Startup CEO advice: hearing voices
Yes, the internet is littered with this kind of stuff. In our attempt to present you relevant and interesting content, we’ve tried to compile some non-generic advice for people starting up businesses. First off, the usual stuff you read online, the ’starting a business is hard’, ‘it takes determination and commitment’, ‘find good mentors’, ‘be careful with your money’, etc, all good and useful advice, but not really helpful when thinking about embarking on a business venture. Because that’s what a startup is: a business venture. You’re not a special and adorable little snowflake just because you decide to call yourself a “startup”. So, with this, we begin a series of what kind of information we believe that you should be equipped with before printing your first “I’m the CEO” business cards.
You have to understand that we as people, in a society, have decided to quantify our time spent in being productive in terms of money. Therefore when you’re contributing, you’re generating money. When you’re not actually generating cash in your bank account, you’re just investing your time in the potential of that happening in the future (hopefully more easily counted in ‘truckloads’). The reasons why “companies” (read: separate legal entities) exist, is to compartmentalize risk. Imagine you starting to do something (i.e. sell oranges in the street), and ending up losing your life. That’s what companies do. Money is invested, a business is attempted, if it doesn’t succeed, then it goes bankrupt. That’s what companies are intended to do, that’s their purpose. They are human reifications to enable a more efficient administration of quantities of risk, time, and money invested towards a purpose.
So, this is the first advice: understand that YOU as a human being, are something totally separate from the company that you run. To understand this better, try to imagine that you have two hats: the company CEO hat, and the man/woman trying to find the meaning of life hat. Therefore, when you’re working, you ARE the company. When you're out in a bar, flirting with someone, trying to get laid find the love of your life, then rest assured you ARE NOT the company. It’s usually easy in the beginning when you set up a company, because you are both the owner and director of the company (yes, your astute eyes may have seen that I said ‘director’ instead of ‘CEO’, and you have to understand that the CEO is just one of the directors of the company), so whatever actions you're taking when you're at work, you are acting as the company. Even if you decide to work up the courage and start talking with an employee, it's the company that is going to get sued for not providing a suitable working environment.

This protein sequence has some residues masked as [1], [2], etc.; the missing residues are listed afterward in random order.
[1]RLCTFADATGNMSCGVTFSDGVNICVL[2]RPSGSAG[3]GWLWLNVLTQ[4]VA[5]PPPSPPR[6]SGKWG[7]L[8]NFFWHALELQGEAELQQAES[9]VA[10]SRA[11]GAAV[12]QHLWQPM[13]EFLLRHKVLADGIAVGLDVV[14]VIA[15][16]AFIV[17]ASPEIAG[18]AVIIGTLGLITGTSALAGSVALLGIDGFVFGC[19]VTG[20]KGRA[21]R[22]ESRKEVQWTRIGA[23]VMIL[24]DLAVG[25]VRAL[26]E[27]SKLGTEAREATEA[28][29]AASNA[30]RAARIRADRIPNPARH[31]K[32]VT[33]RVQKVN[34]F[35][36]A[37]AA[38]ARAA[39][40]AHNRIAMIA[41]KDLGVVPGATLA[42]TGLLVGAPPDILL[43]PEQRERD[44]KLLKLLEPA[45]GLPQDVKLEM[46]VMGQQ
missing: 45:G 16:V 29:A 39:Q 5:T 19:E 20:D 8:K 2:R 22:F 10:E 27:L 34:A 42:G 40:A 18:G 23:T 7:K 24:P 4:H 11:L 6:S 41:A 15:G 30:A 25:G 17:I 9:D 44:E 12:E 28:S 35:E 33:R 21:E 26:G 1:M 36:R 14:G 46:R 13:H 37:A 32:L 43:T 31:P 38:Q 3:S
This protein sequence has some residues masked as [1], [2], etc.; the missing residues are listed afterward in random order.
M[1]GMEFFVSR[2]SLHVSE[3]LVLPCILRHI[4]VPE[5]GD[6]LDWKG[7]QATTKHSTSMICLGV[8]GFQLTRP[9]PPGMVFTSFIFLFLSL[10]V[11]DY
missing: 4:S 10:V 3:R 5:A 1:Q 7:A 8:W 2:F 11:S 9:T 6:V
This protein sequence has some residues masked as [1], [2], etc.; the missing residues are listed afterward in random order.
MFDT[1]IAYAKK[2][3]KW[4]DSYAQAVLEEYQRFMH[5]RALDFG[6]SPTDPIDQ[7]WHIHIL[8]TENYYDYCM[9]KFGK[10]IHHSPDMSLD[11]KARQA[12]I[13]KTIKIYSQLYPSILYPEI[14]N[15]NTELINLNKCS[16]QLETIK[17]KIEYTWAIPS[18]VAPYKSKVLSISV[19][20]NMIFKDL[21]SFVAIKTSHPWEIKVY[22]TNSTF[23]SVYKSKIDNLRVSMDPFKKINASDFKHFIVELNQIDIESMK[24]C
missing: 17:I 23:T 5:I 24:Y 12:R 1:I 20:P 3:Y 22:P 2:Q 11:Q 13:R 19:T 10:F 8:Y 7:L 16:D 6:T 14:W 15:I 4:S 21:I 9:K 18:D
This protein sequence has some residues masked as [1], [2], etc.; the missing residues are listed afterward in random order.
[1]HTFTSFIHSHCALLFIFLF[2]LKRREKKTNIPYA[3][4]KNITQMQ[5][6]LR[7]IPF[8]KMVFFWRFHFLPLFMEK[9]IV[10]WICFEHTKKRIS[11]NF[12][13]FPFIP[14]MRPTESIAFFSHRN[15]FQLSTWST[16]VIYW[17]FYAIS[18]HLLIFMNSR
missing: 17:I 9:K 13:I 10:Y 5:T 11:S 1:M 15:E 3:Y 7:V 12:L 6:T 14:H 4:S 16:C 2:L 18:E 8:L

If you’re getting into a venture with a partner or more people, and you decide to have co-ownership of the company, then all of you need to quickly understand the differences between owning and working for a company. Here’s a quick way to explain that. Imagine the company is a person. That’s easy. Now imagine the company is a schizophrenic person that hears voices in its head. Owners of the company are the ones that generate these voices swaying or compelling the person to do stuff. The company is the person that is doing the stuff. The directors are just parts of the person that make the whole body work. The CEO decides whether to take the person to the bathroom, or to the bar, or to jump of a cliff; the COO keeps the person functioning, with all the limbs in place; the CFO makes sure the person has enough money in its pockets, so that the person has enough money to eat or drink at the bar, or have a parachute when jumping off cliffs; and so on.
Now comes the question at the finale to wrap this first part in a series of advice: do you know what comes after jumped cliffs, and failed or missing parachutes? Death. Yes that, probably lovable and gullible person, dies. So this sad movie of the Person Company comes to an end.
Or so you thought!
Here’s the twist: the voices in that person’s head live on! They become stronger, wiser, and provide better voices to the next person’s head they enter.
Interestingly, this has turned into an interesting idea for a movie: a world where companies are schizophrenic people, and they live in a world like ours and have subsidiaries (different versions of themselves) and stuff, and their actions are directly played out by these people.
I guess Bitsapphire is going into the movie making business now.